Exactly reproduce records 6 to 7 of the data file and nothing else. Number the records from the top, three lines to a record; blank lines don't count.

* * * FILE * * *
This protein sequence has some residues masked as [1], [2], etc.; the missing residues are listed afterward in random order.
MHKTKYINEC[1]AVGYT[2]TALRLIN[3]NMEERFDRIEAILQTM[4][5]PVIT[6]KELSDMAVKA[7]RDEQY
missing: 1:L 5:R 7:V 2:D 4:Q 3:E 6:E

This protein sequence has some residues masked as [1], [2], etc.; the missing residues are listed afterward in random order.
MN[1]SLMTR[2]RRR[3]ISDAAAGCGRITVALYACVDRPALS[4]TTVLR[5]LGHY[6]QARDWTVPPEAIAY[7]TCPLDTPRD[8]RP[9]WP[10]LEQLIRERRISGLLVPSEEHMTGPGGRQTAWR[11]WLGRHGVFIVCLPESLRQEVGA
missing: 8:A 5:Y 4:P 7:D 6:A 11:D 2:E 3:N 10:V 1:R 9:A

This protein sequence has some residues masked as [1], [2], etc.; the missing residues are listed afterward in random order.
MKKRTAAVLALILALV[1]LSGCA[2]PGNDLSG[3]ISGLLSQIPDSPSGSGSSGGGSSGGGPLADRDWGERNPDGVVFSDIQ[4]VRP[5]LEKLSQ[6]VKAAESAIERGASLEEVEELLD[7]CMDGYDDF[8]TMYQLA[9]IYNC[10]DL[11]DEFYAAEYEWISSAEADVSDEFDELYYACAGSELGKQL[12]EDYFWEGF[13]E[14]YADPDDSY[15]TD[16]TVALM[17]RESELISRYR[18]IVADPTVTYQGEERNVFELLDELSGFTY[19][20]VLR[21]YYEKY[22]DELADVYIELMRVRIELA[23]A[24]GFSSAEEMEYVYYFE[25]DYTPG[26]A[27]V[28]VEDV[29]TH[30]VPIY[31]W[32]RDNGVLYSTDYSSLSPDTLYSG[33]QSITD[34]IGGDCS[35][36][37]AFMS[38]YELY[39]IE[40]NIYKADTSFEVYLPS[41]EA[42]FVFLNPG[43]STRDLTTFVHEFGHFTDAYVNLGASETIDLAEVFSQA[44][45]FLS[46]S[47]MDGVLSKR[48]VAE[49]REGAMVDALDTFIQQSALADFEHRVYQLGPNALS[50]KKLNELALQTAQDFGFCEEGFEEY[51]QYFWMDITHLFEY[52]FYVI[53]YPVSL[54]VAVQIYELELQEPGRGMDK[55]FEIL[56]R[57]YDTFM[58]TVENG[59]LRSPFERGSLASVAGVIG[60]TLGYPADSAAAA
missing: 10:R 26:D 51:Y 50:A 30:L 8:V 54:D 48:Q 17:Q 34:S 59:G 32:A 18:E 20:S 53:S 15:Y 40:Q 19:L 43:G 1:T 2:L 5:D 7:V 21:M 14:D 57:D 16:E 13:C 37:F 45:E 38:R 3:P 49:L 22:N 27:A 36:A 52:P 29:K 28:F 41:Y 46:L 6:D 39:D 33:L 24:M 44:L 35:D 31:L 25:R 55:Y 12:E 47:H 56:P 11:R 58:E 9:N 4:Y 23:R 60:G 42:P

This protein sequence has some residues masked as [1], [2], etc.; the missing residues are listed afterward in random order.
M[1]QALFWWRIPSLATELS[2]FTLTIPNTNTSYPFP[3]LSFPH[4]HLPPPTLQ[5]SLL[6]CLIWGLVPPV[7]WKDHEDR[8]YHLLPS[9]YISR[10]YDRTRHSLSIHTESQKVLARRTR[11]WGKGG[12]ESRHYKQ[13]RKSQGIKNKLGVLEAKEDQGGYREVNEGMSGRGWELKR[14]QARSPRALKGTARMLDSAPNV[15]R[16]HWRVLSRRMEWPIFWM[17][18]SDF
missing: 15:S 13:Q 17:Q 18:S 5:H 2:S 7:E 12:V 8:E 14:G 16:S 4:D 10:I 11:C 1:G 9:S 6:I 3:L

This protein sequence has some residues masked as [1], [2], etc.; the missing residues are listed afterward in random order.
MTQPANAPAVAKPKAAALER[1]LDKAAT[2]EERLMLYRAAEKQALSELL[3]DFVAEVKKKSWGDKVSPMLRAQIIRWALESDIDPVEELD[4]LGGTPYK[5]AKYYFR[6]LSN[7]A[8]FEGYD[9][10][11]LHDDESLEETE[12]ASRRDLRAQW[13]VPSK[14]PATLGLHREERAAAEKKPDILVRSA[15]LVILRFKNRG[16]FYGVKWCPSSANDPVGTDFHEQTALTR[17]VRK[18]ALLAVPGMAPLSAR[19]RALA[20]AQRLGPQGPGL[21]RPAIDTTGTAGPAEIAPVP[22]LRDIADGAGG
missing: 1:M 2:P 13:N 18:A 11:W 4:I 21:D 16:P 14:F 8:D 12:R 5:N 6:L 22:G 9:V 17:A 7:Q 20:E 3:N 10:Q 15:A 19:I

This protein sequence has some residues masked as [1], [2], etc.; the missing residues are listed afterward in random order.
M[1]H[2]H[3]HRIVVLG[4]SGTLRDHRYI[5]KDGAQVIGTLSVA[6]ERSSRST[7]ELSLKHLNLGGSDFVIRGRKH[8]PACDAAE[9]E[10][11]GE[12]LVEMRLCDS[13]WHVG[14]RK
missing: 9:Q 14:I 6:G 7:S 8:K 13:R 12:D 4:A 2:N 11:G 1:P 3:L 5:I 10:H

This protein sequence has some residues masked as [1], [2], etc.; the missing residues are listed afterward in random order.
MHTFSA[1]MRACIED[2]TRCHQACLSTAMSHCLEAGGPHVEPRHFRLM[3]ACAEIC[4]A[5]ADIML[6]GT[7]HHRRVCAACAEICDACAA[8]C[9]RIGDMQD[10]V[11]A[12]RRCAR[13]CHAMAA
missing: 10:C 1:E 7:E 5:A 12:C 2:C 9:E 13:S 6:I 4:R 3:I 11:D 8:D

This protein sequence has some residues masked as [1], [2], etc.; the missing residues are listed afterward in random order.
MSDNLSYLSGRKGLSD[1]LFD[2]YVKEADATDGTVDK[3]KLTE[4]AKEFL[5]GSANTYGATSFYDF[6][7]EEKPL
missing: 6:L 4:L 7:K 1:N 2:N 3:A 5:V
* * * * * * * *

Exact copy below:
This protein sequence has some residues masked as [1], [2], etc.; the missing residues are listed afterward in random order.
M[1]H[2]H[3]HRIVVLG[4]SGTLRDHRYI[5]KDGAQVIGTLSVA[6]ERSSRST[7]ELSLKHLNLGGSDFVIRGRKH[8]PACDAAE[9]E[10][11]GE[12]LVEMRLCDS[13]WHVG[14]RK
missing: 9:Q 14:I 6:G 7:S 8:K 13:R 12:D 4:A 2:N 11:G 1:P 3:L 5:I 10:H

This protein sequence has some residues masked as [1], [2], etc.; the missing residues are listed afterward in random order.
MHTFSA[1]MRACIED[2]TRCHQACLSTAMSHCLEAGGPHVEPRHFRLM[3]ACAEIC[4]A[5]ADIML[6]GT[7]HHRRVCAACAEICDACAA[8]C[9]RIGDMQD[10]V[11]A[12]RRCAR[13]CHAMAA
missing: 10:C 1:E 7:E 5:A 12:C 2:C 9:E 13:S 6:I 4:R 3:I 11:D 8:D